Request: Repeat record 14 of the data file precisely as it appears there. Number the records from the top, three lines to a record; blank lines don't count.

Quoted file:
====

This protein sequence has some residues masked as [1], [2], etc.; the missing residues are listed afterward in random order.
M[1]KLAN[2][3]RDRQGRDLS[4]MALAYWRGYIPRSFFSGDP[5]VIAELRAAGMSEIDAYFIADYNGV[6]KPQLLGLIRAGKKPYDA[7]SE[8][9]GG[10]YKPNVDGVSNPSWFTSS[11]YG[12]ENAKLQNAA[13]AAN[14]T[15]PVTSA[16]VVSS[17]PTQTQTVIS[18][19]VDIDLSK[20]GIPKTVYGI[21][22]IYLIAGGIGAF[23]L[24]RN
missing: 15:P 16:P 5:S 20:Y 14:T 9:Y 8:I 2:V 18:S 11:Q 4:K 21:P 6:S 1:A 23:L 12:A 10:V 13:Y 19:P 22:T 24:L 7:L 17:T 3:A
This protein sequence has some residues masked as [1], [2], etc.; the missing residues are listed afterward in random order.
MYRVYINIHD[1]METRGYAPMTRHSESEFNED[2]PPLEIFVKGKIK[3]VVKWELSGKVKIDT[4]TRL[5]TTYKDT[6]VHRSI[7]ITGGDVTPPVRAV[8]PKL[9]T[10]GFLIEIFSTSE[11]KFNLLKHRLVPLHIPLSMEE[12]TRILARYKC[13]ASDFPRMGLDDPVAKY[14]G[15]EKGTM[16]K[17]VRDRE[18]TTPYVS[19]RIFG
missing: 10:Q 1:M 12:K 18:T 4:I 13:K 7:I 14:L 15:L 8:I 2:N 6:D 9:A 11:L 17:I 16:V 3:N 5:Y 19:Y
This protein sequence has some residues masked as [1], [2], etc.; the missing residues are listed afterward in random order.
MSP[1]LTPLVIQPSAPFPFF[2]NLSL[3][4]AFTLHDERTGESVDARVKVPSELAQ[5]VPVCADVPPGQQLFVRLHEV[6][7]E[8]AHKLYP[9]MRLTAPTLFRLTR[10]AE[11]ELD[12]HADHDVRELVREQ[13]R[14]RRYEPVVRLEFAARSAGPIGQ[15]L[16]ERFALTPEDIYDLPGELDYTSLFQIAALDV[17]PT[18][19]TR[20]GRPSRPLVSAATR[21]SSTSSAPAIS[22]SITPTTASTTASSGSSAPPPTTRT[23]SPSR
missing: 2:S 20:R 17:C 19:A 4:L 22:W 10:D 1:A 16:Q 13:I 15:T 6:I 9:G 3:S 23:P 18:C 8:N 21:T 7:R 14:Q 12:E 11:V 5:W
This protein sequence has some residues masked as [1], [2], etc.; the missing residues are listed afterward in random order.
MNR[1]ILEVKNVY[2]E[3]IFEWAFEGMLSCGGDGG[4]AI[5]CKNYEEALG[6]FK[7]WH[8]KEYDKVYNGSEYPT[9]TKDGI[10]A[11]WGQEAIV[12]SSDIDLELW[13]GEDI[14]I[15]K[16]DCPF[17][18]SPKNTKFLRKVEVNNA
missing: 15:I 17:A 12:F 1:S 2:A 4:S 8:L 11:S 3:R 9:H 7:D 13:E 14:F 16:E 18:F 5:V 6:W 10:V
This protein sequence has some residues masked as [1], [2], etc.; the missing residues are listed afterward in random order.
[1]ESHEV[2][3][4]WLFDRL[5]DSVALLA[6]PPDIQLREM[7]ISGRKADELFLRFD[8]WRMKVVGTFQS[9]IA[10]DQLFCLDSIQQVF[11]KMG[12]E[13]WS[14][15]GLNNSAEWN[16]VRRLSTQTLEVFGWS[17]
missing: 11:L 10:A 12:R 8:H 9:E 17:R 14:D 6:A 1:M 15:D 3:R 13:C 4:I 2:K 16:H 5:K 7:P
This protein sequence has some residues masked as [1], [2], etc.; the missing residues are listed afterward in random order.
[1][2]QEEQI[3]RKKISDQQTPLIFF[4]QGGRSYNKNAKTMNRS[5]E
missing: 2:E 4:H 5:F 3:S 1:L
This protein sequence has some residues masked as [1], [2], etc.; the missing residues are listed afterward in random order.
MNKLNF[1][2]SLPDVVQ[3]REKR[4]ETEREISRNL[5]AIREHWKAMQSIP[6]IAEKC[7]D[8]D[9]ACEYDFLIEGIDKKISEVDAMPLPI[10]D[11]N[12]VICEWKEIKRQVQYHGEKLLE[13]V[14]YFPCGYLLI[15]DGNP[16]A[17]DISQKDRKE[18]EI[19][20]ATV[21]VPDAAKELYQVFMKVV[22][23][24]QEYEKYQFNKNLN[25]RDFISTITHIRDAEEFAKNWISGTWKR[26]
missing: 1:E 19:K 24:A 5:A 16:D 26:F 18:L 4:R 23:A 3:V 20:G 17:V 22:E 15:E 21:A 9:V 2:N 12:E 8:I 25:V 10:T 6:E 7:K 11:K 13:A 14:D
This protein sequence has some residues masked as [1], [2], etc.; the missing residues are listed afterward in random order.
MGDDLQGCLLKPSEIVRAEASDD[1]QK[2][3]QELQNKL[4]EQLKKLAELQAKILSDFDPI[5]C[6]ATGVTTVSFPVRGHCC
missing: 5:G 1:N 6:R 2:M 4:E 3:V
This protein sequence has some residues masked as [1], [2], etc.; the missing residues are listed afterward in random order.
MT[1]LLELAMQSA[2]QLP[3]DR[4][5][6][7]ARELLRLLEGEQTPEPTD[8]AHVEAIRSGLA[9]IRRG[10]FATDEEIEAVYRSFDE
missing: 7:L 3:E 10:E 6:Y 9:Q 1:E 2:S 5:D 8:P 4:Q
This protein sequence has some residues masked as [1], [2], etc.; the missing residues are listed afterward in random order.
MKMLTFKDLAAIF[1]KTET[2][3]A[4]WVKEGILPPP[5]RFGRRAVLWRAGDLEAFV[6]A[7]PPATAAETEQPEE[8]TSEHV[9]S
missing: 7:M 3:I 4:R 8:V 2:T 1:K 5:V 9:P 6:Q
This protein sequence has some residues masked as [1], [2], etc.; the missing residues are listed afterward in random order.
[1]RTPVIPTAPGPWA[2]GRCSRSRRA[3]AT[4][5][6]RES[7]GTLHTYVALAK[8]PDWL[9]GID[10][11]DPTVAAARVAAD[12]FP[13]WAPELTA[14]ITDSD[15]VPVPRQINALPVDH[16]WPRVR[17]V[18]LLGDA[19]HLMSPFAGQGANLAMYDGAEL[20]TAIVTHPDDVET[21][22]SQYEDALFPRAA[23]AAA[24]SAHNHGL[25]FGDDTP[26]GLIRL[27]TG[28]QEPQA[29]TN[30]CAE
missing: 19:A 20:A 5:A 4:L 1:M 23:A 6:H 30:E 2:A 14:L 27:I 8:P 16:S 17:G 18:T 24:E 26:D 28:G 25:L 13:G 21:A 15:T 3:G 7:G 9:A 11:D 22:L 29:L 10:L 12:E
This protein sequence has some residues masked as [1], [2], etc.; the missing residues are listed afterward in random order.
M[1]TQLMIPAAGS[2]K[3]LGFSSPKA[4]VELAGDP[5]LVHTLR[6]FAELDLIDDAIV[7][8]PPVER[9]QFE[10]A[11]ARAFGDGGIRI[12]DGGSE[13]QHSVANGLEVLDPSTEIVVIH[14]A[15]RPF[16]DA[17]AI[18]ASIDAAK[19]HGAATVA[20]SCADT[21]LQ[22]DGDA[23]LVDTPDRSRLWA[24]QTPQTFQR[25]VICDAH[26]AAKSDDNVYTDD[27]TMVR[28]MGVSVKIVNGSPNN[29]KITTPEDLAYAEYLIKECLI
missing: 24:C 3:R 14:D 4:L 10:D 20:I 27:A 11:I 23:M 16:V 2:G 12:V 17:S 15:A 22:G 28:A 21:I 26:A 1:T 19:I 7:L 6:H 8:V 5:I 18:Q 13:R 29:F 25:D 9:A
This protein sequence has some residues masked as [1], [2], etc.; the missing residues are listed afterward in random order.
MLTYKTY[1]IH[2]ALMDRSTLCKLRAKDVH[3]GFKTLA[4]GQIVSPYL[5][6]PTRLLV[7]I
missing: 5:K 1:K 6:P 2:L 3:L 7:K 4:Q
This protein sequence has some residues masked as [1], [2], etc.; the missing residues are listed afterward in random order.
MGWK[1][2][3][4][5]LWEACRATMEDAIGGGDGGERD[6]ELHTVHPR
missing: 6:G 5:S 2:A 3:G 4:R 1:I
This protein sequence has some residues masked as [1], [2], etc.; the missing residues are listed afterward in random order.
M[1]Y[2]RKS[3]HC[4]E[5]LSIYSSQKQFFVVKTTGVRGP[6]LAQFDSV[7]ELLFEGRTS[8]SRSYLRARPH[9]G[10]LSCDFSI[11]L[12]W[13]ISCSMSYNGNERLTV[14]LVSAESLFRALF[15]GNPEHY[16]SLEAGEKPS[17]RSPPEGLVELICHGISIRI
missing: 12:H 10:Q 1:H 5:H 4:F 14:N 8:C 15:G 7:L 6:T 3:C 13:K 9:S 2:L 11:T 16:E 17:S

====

This protein sequence has some residues masked as [1], [2], etc.; the missing residues are listed afterward in random order.
MGWK[1][2][3][4][5]LWEACRATMEDAIGGGDGGERD[6]ELHTVHPR
missing: 6:G 5:S 2:A 3:G 4:R 1:I